Of the 900 or so active ingredients in the pesticides that can legally be used in the United States, some 20 cause cancer in animals and are classified as possible human carcinogens.
Yet there is remarkably little data on the risk to consumers from eating fruits and vegetables that contain pesticide residues.
"I don't know any epidemiologic studies that tell you what the risk from pesticides in food is for an adult," says Aaron Blair, an epidemiologist at the National Cancer Institute (NCI).
There are studies on older organochlorine pesticides like DDT, chlordane, and heptachlor, which are stored in body fat. Most of them were banned from use in agriculture decades ago, but residues still show up in the soil. And those pesticides are bad news.
"It doesn't look like they're related to breast cancer," says Blair. "But they probably are related to non-Hodgkin's lymphoma and might be related to prostate cancer."
Those older pesticides "weren't very toxic," Blair points out. "But they last a really long time."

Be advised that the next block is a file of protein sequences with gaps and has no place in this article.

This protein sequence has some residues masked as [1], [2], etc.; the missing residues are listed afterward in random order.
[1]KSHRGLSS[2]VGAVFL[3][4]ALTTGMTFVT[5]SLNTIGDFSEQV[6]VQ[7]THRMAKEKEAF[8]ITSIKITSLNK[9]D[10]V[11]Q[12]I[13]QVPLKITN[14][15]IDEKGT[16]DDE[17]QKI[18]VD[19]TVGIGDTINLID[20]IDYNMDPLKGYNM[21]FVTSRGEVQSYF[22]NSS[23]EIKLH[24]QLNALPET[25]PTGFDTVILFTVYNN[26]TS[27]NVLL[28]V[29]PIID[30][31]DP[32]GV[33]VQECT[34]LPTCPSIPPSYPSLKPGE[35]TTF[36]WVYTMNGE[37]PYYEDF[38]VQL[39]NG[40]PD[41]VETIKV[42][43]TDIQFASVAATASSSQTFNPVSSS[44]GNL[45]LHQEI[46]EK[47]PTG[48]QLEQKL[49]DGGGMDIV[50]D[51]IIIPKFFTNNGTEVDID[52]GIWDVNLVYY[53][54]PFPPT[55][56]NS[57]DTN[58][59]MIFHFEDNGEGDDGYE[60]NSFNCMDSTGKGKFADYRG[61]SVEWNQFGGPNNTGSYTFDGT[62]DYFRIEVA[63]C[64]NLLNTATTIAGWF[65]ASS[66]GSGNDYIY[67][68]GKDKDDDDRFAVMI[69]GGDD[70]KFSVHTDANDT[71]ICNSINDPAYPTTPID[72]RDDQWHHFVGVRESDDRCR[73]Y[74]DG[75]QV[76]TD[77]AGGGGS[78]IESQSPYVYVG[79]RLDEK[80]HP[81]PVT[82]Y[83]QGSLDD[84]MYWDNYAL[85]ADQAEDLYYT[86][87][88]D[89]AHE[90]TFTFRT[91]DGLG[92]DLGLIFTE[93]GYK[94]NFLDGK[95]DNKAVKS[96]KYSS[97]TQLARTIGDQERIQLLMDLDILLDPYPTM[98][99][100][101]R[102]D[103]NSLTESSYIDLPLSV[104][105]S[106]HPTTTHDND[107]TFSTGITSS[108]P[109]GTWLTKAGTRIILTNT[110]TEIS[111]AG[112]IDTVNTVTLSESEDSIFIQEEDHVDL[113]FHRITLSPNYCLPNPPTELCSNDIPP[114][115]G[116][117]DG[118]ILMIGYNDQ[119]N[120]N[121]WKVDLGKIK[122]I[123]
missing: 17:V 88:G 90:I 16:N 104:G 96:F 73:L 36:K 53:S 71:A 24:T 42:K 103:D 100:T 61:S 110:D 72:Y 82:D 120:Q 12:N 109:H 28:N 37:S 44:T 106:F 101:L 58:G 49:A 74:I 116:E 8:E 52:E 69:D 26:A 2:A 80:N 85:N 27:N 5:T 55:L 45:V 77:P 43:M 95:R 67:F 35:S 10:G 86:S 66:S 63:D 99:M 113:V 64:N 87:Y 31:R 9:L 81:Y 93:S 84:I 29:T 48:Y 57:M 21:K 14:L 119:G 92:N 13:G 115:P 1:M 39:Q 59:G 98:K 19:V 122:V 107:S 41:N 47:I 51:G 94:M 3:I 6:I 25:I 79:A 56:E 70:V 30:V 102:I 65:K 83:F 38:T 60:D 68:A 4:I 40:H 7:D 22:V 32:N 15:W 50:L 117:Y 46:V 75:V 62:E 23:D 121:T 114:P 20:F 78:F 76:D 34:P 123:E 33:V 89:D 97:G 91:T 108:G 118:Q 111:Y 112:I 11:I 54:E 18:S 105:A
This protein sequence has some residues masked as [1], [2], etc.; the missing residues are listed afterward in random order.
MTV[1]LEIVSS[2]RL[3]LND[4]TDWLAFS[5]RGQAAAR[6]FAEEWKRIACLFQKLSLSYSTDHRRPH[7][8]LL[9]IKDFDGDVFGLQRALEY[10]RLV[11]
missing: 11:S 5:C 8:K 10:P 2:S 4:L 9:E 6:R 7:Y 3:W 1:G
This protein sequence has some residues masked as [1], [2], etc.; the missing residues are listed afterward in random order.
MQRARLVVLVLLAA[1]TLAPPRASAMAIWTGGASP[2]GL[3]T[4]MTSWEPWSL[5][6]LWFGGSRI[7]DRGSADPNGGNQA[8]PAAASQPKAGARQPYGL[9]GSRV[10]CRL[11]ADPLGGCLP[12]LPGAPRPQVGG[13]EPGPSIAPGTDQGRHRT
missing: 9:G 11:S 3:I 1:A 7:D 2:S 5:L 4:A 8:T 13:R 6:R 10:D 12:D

That meant that DDT and the other organochlorine pesticides remained in the environment for decades.
After they were banned, "we shifted to some things that are more toxic but that don't last very long," says Blair.
Almost all the pesticides used now in farming--like organophosphates, carbamates, and pyrethroids--are "non-persis tent." That means they're metabolized quickly and your body doesn't store them.
"You get exposed and a few days later they're gone from your system," says Blair. "They come and go very quickly."
But, he adds, "that doesn't mean they can't do any harm. It's just that when there's no trace of the chemical any more, monitoring people for harm is really hitor-miss."
Another reason it's so tough to pin down any link between pesticides and cancer or other health problems is that we're constantly exposed to tiny doses of hundreds of pesticides and other chemicals. That makes it difficult, if not impossible, to detect any damage--particularly if it's subtle--from any one or two of them.
"I'd bet my first grandchild that 250 million Americans out of 300 million are being exposed to six or more pesticides a day," says Charles Benbrook, chief scientist at the Organic Center, a pro-organic think tank in Boulder, Colorado.
"But if you're a healthy adult, there are many things that pose greater health risks, like your saturated fat and salt in take and exposure to tobacco smoke."